I watch the sun as it rises through the beachside palm trees, eventually shining brightly on me and the water.  Soon enough it will be time for coffee and fresh fruit on the shady porch. 

While it is necessary to step over trash on the way to the water, when the tide is out there might be 30-40 meters of soft, clean sand to cross before meeting the placid surf.  Then you might walk another 30 or 40 meters, only sloshed slightly by gentle waves, until the water reaches your chin.  It can be a warm, calm swimming pool. 

After dark, preferably on a moonless night, the bioluminescence of phytoplankton brightens your swim.   Then, when you exit the ocean, if the tide is out, the entire night sky, star-by-star, may be reflected on the beach. 

 A small motorbike or 4-wheeler may go flying by at any time—but there probably won’t be another for an hour or two.

That dirt road with the noisy motorcyles is all that separates the cabin from the mangroves. The trash is unpleasant, but most of the creatures one expects in that habitat are present.  Consequently, within 10-20 meters of the cabin, I have seen Cocoa Woodcreepers and Common Black Hawks.  Most days, a Bright-rumped Attila reminds us to eat it-eat it- eat it nooww.  Often there is a Black-hooded Antshrike, whose call has been described as an “accelerating chuckle.”   

Red-lored Parrots and Orange-chinned Parakeets regularly perch in the taller trees.  Even better, the obligate dwellers of the mangroves are also present: Mangrove Yellow Warbler, Boat-billed Heron, Panama Flycatcher and the endemic Mangrove Hummingbird.  

And the bird I shared the shower with? It was a Northern Waterthrush.  Where I live in Western Colorado, a Northern Waterthrush sighting is much sought-after.  Here, in the right season, one is often underfoot anytime we walk to the beach.  Sitting on the porch, we see them scurrying about under the shrubs like mice.

Because we only visit annually, it is difficult to assess the abundance of mammals, but we have seen Squirrel Monkeys, White-faced Monkeys and Mantled Howler Monkeys from the cabin.   The latter sometimes join the occasional motorcycle as our alarm clock.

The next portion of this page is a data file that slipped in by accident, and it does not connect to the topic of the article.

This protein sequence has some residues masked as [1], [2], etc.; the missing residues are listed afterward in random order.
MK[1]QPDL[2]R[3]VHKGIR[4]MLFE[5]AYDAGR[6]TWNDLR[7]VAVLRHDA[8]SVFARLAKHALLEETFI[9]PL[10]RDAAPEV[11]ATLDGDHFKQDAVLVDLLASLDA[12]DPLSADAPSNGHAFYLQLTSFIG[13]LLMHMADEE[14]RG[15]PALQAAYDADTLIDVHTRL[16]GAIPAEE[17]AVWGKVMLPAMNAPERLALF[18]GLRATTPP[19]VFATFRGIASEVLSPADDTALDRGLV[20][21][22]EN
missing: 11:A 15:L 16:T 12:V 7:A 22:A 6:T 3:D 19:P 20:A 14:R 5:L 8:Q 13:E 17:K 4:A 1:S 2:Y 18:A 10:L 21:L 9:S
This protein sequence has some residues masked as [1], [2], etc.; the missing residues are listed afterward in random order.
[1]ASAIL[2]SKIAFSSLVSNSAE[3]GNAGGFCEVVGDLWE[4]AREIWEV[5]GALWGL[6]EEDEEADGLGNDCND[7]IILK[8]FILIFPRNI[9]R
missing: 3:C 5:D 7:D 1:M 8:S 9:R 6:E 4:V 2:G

On my last visit, near the broken-down dock, I spied a local teenage girl. She waved determinedly at me. At first, I wondered if I was being admonished for trespassing.  Instead, she pointed upwards to show me a Brown-throated Sloth.   Her name was Katia.  In return for her favor, I showed her some birds. 

When I tire of the mangroves and the beach, I drive ten minutes to adjacent rice fields. I decry recent ditching and draining that have eliminated the final vestiges of what were once large wetlands.  But, when the rice fields are being plowed and many insects are exposed, the bird life is dramatic. Black and Turkey vultures are the most visible and common, but Swainson’s and Common Black Hawks also soar over the fields.   Wood storks and a variety of other waders are present: Great, Snowy and Cattle Egrets, Great Blue, Green, and Little Blue Herons, and Bare-throated Tiger Herons. 

Although Zancudo’s bird list is not stunning, there are Costa Rican rarities.  My only sightings of Sapphire-throated Hummingbird and Veraguan Mango are here.  Other Panamanian species that might be seen include Savannah and Gray-lined Hawks, Pearl Kite and Red-breasted Meadowlark.

My only meaningful complaints are the coming changes.  Quiet locations such as this are vanishing. Since we have been coming a one-lane bridge has replaced a ferry.  Much of the road has been paved. The last 40 kilometers formerly required two hours.  Now, we complete the drive in half the time.   The owner of the last sizable forest tract has divided it into lots. None have sold–yet.  Don’t buy one!